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Win Me Something by Kyle Lucia Wu
Literary fiction

Win Me Something

We love supporting debut authors. Congrats, Kyle Lucia Wu, on your first book!

by Kyle Lucia Wu

Quick take

A young biracial woman grapples with identity and belonging while nannying for a wealthy family in New York City.

Good to know

  • Illustrated icon, Icon_Emotional


  • Illustrated icon, Icon_NonLinear

    Nonlinear timeline

  • Illustrated icon, Icon_MamaDrama

    Mama drama

  • Illustrated icon, Icon_Nyc


Why I love it

Crystal Hana Kim
Author, If You Leave Me

From the very first page of Kyle Lucia Wu’s Win Me Something, I felt an aching tenderness for the main character. Meet Willa Chen—a biracial Chinese American girl who feels adrift, as if the world doesn’t quite have a place for someone like her. “I had parents. I had siblings. I had homes, multiple or zero, depending on how you looked at it. I wasn’t unloved, not uncared for, exactly. It was cloudier than that, ink spreading in water as I tried to claim the words,” she says. All of us have felt this way at some point in our lives, right? As if we don’t belong, not really.

Win Me Something begins in 2013, when 24-year-old Willa finds a job as a nanny for a white, wealthy family in New York City. As she takes care of the precious Bijou, who is coddled with dance lessons and cooking classes and constant attention, Willa can’t help but think of her own fragmented childhood. With parents who remarried and had children with their new partners, Willa flitted between her mother and father’s home, constantly an outsider. How lonely she was, longing to be seen. Now, as a nanny, she wonders how much has changed. As Willa becomes closer with the family she works for, she thinks that maybe, just maybe, she’s finally found a new home. But do they feel the same way? This is a beautiful, devastating coming-of-age story. I hope you love it—and Willa—as much as I did.

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Willa Chen has never quite fit in. Growing up as a biracial Chinese American girl in New Jersey, Willa felt both hypervisible and unseen, too Asian to fit in at her mostly white school, and too white to speak to the few Asian kids around. After her parents’ early divorce, they both remarried and started new families, and Willa grew up feeling outside of their new lives, too.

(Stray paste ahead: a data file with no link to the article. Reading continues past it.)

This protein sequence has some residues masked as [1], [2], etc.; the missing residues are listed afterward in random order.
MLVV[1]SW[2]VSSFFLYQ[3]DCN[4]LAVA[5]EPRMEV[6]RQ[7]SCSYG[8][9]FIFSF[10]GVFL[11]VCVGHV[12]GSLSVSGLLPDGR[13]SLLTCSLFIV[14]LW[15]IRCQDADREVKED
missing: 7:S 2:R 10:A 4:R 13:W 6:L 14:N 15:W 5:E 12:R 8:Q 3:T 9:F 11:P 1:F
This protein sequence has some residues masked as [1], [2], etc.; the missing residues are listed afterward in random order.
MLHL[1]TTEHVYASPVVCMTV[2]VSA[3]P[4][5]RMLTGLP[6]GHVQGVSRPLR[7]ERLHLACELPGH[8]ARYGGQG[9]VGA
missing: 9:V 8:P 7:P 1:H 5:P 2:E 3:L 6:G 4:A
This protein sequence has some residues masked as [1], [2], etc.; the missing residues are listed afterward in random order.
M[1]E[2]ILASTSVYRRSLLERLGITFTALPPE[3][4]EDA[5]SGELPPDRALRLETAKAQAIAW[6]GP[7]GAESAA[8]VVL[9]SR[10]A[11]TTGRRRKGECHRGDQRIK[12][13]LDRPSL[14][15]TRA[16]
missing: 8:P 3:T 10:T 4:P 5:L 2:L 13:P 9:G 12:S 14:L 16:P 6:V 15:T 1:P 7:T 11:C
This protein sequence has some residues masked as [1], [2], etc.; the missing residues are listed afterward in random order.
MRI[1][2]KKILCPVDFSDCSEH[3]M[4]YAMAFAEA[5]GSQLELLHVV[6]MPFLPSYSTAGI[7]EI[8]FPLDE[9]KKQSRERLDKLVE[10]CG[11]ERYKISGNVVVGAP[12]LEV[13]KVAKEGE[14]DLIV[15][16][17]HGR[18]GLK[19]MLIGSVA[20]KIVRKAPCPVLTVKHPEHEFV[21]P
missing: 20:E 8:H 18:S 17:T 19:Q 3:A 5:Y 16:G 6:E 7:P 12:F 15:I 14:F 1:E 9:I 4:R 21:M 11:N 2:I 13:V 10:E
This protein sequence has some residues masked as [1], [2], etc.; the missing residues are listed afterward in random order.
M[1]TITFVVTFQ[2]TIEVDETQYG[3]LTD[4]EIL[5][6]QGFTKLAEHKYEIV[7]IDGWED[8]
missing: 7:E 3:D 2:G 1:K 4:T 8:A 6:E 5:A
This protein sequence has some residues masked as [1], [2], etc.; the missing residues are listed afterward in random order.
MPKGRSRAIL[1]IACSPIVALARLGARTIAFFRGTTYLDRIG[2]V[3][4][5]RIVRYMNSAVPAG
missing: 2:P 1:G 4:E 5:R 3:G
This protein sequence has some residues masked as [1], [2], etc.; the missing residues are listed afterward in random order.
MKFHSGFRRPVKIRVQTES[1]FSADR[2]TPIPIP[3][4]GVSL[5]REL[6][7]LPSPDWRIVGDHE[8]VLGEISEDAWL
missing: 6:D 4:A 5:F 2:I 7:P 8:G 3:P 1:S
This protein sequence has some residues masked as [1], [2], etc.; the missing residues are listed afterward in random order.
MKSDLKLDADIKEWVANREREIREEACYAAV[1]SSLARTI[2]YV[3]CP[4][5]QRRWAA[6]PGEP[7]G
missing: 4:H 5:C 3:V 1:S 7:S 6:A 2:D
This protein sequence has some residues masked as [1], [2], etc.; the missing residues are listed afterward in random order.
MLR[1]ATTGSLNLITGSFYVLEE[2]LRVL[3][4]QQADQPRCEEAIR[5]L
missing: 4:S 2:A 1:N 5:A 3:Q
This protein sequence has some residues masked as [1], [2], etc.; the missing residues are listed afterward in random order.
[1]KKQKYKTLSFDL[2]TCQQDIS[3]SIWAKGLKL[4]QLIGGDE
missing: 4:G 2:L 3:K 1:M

For years, Willa does her best to stifle her feelings of loneliness, drifting through high school and then college as she tries to quiet the unease inside her. But when she begins working for the Adriens—a wealthy white family in Tribeca—as a nanny for their daughter, Bijou, Willa is confronted with all of the things she never had. As she draws closer to the family and eventually moves in with them, Willa finds herself questioning who she is, and revisiting a childhood where she never felt fully at home. Self-examining and fraught with the emotions of a family who fails and loves in equal measure, Win Me Something is a nuanced coming-of-age debut about the irreparable fissures between people, and a young woman who asks what it really means to belong, and how she might begin to define her own life.

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Get an early look from the first pages of Win Me Something.

Member thoughts

All (187)
All (187)
Love (70)
Like (105)
Dislike (12)
188 ratings
  • 37% Love
  • 56% Like
  • 6% Dislike
  • Overland Park, KS

    So touching and relatable! This novel puts into words the feelings of growing up Asian-American…I have never felt like I really belonged on either side. It’s really nice to feel seen.

  • Louisville, KY

    Definitely character driven. It read like a diary. This feels uncomfortable at times but I found Willa’s search for found family compelling. The writing was beautiful and reflective.

  • Hobe sound, FL

    I love a good story about someone trying to find themselves. I loved every word ❤. So happy I found this book it will stay with me a lifetime. Willa is wonderful.

  • Parsippany, NJ

    Gorgeous prose and completely engrossing. This is one to savor. I hope the author writes more books in the future.

  • New Braunfels , TX

    I loved this book, definitely a story that will stay with me.

  • Springfield , MA

    A thoughtful book about growing up untethered.


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